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Old 10-05-2015, 08:48   #1
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In mast roller issues

I have a 2010 Jeanneau 53 with an in-mast roller. Lately I have been having issues when trying to bring the sail out with my out haul where the sail will jam up in the vertical slot in the mast. I have to work it back in and out, sometimes pulling the sail out by hand. I have tried tighten up the main halyard as tight as I can make it but that didn't seem to help. I also try in hauling the sail tight when I bring it in, but that doesn't always help. Any suggestions? Comments as to the benefits and negatives of in mast rollers or other systems can be a topic for other threads, just constructive suggestions are appreciated, Thanks
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Old 10-05-2015, 09:05   #2
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Re: In mast roller issues

You did not say what type of equipment you have, so please understand my experience is limited to what I have--Selden.

In addition to the outhaul, to get a smooth withdrawal, one has to pull out the sail with the endless furling line as well. That is the line used to furl the sail, and it is also used to unfurl it. Just pull on the line in the opposite direction to unfurl the sail simultaneously with the outhaul. I pull the outhaul out with my right hand; the furling line out with my left. Pulling the outhaul only will simply tighten the sail on the furling mechanism. That mechanism needs to turn as well to relase the sail smoothly, and the furling line does that.
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Old 10-05-2015, 09:19   #3
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Re: In mast roller issues

On Selden inmast furlers I have seen similar trouble in 3 following situations:

- the inmast extrusion was not tensioned enough,
- the mast had too much pre-bend,
- the sail got old and baggy.

In every case riggers / sailmakers had to be asked in to correct things.

Definitely there may be other challenges too.

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Old 10-05-2015, 09:42   #4
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Re: In mast roller issues

Try adjusting your boom angle, RFs seem to work better with the boom slightly up from 90* to the mast. Of course it's been a few years since I've had a furling main, and my memory is shot so it could be lower than ninety.

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Old 10-05-2015, 09:50   #5
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Re: In mast roller issues

We sail a 2003 Jeanneau DS 40 and had a similar problem until we got the boom angle right then in and out easy.


By the way there is a Jeanneau owner website that you join and a lot of experience there and very helpful guys who own the same boat. Just had a major discussion on this problem.
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Old 10-05-2015, 10:05   #6
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Re: In mast roller issues

I have the same issue with my Hylas, Selden in mast furler. I just took my sail to the sailmaker and the issue was the stiff section of the sail near the head had some permanent curvature to it from being rolled up tightly for extended periods of time. It would bind up in the slot going in and out. My boat also has vertical battens that really have little effect except contributing to the friction when furling. The recommendation was to repair the curved head section and remove the battens. I will post results of the fix as soon as I get it back and try it.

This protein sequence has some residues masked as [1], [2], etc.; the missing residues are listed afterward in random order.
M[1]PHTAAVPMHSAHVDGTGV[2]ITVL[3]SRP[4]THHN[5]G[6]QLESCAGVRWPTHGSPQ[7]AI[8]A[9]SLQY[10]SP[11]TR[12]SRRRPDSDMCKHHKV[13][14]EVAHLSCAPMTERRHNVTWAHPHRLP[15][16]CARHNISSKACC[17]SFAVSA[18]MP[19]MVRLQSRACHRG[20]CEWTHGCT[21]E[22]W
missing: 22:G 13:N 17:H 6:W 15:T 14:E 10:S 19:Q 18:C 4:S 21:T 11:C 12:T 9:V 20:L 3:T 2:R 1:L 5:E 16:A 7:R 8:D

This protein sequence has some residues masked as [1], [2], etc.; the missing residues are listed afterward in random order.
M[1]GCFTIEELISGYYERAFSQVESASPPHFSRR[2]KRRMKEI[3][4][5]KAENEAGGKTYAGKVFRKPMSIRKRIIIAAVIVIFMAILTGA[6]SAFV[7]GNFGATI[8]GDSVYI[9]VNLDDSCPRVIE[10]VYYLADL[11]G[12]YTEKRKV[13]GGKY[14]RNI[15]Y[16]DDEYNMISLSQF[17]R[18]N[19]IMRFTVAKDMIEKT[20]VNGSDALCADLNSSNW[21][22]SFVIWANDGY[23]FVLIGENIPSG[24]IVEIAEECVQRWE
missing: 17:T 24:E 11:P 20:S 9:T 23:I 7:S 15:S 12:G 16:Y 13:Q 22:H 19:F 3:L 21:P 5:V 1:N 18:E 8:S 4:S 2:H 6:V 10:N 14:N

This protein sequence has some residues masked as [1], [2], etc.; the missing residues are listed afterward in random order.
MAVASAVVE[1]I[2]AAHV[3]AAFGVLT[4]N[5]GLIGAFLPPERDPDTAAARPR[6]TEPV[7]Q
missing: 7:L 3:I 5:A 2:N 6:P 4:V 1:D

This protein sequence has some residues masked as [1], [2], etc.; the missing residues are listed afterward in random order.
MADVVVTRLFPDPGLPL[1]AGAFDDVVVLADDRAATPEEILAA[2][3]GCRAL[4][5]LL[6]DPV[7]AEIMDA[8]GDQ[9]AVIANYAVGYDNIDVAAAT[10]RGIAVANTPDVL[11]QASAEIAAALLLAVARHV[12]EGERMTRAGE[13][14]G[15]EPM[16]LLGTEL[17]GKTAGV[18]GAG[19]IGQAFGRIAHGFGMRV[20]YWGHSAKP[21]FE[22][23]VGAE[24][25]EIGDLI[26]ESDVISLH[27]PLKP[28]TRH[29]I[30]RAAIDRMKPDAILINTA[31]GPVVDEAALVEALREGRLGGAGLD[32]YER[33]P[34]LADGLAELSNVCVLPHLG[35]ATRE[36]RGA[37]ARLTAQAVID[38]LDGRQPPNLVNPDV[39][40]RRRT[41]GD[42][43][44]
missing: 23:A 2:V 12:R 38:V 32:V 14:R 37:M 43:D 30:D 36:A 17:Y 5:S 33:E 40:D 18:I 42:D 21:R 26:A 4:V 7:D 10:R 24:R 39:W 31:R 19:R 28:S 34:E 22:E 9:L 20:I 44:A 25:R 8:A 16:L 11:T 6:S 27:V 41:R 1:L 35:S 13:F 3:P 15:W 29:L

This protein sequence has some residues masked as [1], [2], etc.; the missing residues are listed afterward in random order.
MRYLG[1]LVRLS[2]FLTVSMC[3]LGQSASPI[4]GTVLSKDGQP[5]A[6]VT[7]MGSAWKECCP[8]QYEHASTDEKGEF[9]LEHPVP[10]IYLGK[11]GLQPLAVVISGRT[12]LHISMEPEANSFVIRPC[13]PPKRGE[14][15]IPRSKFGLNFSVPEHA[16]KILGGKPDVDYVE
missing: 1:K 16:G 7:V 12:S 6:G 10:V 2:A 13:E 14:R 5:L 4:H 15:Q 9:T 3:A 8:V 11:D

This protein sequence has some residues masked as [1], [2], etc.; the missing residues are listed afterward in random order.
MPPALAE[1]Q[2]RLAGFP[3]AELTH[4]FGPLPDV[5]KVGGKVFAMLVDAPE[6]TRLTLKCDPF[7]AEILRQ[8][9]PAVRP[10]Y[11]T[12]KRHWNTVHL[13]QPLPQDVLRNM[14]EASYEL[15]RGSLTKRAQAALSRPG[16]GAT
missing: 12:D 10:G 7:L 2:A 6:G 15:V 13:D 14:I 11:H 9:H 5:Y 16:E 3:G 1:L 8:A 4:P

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Old 10-05-2015, 10:16   #7
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Re: In mast roller issues

I'm now on my 3rd consecutive Jeanneau with in-mast furling. Unless you've change the bend in the mast by re-tensioning stays or have changed your vang or topping lift tensions significantly then the most likely reason for the problems you are seeing is that the mainsail is starting to lose shape. This means that in certain areas the wrapped sail is more voluminous and this leads to it binding on being pulled out. If you've furled the sail with lots of tension on the outhaul then you can probably see or feel that area as it is most likely in the bottom 1/4 or 1/5 of the sail.
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Old 10-05-2015, 13:03   #8
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Re: In mast roller issues

Quote:
Originally Posted by Zanshin View Post
I'm now on my 3rd consecutive Jeanneau with in-mast furling. Unless you've change the bend in the mast by re-tensioning stays or have changed your vang or topping lift tensions significantly then the most likely reason for the problems you are seeing is that the mainsail is starting to lose shape. This means that in certain areas the wrapped sail is more voluminous and this leads to it binding on being pulled out. If you've furled the sail with lots of tension on the outhaul then you can probably see or feel that area as it is most likely in the bottom 1/4 or 1/5 of the sail.
+1 on the main sail starting to lose shape. On my 2007 Jeanneau 54, the occasional problems in unfurling the main all disappeared after changing to new sails last year (all things being equal with the mast bend and rig tensioning, which I also agree should be the first are to look. However, you said that your issues have appeared of late, assuming no changes to your rig)
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Old 10-05-2015, 13:18   #9
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Re: In mast roller issues